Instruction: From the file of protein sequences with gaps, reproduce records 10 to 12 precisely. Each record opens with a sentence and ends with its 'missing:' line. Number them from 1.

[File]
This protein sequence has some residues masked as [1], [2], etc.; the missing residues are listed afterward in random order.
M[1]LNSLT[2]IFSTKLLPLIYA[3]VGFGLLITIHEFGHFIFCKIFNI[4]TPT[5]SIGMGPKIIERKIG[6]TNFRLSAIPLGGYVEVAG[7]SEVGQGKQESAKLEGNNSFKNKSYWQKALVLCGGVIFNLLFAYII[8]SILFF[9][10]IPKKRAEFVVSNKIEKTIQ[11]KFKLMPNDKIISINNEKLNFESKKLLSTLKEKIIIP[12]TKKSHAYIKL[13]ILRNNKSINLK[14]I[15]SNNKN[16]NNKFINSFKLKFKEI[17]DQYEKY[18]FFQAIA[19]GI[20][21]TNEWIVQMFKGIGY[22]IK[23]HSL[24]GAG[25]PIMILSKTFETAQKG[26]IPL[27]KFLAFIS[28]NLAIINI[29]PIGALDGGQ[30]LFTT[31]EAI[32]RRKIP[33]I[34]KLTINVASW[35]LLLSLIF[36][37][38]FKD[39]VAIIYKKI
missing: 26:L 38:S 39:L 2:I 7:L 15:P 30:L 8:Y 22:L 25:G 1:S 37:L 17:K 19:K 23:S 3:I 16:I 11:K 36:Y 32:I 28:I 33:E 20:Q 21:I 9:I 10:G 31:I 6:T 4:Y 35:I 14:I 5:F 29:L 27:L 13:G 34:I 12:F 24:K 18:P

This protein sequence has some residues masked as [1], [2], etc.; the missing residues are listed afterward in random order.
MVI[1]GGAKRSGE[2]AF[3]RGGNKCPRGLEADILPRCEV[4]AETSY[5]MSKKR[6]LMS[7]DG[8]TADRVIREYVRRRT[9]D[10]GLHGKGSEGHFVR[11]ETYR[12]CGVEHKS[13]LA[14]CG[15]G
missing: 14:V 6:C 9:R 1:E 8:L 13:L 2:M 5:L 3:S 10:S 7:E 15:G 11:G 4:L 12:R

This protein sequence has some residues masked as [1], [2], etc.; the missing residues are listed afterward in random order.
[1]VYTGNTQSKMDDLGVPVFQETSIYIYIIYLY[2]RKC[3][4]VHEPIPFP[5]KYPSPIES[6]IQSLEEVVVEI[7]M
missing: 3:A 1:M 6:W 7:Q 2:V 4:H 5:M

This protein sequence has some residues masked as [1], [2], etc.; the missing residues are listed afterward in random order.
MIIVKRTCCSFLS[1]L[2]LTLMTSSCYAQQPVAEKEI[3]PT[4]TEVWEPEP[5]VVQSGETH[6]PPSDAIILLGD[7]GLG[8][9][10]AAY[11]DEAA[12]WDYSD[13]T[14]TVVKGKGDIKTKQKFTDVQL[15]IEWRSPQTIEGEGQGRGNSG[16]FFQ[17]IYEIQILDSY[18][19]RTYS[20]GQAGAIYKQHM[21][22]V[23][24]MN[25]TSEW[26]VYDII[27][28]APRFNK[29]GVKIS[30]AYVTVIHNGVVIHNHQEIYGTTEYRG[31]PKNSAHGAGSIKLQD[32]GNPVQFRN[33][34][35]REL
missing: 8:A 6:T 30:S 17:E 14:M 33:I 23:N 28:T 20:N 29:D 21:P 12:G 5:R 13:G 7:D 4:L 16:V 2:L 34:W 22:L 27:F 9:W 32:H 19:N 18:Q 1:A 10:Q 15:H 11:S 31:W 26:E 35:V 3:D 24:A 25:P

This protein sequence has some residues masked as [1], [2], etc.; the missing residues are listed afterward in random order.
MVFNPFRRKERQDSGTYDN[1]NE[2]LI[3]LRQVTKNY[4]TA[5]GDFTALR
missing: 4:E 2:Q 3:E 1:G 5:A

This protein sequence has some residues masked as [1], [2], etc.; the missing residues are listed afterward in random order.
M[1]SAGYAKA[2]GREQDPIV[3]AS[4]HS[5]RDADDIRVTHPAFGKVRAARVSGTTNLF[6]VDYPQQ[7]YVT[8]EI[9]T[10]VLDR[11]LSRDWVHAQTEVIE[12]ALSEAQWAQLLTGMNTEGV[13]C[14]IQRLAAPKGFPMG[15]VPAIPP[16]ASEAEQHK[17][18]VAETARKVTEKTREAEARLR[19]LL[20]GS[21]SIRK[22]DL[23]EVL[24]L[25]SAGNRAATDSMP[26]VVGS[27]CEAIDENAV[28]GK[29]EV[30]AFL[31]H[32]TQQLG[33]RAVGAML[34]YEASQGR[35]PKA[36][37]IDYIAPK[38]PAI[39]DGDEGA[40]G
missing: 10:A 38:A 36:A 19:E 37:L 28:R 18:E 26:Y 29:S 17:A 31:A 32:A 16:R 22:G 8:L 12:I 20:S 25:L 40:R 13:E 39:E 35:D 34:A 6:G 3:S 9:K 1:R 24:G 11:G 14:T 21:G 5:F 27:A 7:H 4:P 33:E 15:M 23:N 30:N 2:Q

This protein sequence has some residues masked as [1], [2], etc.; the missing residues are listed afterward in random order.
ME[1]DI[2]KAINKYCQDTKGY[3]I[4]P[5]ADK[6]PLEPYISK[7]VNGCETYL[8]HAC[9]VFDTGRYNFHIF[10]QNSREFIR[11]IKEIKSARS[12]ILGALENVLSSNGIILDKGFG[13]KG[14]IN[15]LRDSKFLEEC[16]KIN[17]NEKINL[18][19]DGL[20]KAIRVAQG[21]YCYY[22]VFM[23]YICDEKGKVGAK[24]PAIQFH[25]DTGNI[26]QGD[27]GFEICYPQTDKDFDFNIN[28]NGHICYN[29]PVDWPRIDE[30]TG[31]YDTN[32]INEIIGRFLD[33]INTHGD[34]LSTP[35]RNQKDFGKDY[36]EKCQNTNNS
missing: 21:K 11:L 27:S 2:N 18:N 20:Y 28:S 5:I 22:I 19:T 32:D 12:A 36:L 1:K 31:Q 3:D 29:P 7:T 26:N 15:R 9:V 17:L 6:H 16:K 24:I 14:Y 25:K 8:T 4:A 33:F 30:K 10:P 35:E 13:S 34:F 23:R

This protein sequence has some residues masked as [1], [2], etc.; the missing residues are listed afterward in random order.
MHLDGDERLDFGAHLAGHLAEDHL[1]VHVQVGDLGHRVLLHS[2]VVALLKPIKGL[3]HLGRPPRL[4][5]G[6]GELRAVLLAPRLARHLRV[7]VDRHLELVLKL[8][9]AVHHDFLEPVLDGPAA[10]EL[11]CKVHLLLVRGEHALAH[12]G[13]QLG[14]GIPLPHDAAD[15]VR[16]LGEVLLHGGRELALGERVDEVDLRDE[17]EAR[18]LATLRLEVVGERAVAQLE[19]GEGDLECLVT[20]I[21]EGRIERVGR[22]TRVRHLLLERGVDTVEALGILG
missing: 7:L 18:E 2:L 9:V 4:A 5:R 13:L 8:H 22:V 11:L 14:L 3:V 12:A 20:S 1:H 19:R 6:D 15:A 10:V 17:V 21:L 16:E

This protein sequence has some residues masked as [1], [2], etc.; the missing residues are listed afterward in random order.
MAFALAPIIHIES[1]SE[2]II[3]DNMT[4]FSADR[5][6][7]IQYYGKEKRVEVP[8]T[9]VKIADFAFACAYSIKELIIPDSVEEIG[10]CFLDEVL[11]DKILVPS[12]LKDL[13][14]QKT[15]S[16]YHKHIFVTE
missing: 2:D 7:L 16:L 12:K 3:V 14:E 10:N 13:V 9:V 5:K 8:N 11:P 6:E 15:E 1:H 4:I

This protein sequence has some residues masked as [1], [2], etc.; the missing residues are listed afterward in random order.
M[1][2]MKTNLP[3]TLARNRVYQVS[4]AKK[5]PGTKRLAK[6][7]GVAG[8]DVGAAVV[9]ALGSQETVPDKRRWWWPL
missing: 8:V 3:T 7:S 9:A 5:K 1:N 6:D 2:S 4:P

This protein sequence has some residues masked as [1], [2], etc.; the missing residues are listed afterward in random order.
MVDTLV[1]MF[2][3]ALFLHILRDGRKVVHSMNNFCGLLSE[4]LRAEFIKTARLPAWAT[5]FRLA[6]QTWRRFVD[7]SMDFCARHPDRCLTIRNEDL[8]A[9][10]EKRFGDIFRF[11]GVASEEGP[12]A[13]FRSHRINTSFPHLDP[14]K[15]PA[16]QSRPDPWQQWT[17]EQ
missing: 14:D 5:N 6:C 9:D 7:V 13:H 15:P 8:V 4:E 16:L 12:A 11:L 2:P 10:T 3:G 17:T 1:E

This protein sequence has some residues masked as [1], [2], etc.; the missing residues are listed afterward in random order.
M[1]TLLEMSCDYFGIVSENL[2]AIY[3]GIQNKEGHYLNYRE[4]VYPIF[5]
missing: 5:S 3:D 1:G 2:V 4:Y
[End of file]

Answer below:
This protein sequence has some residues masked as [1], [2], etc.; the missing residues are listed afterward in random order.
M[1][2]MKTNLP[3]TLARNRVYQVS[4]AKK[5]PGTKRLAK[6][7]GVAG[8]DVGAAVV[9]ALGSQETVPDKRRWWWPL
missing: 8:V 3:T 7:S 9:A 5:K 1:N 6:D 2:S 4:P

This protein sequence has some residues masked as [1], [2], etc.; the missing residues are listed afterward in random order.
MVDTLV[1]MF[2][3]ALFLHILRDGRKVVHSMNNFCGLLSE[4]LRAEFIKTARLPAWAT[5]FRLA[6]QTWRRFVD[7]SMDFCARHPDRCLTIRNEDL[8]A[9][10]EKRFGDIFRF[11]GVASEEGP[12]A[13]FRSHRINTSFPHLDP[14]K[15]PA[16]QSRPDPWQQWT[17]EQ
missing: 14:D 5:N 6:C 9:D 7:V 13:H 15:P 8:V 4:E 16:L 12:A 11:L 2:P 10:T 3:G 17:T 1:E

This protein sequence has some residues masked as [1], [2], etc.; the missing residues are listed afterward in random order.
M[1]TLLEMSCDYFGIVSENL[2]AIY[3]GIQNKEGHYLNYRE[4]VYPIF[5]
missing: 5:S 3:D 1:G 2:V 4:Y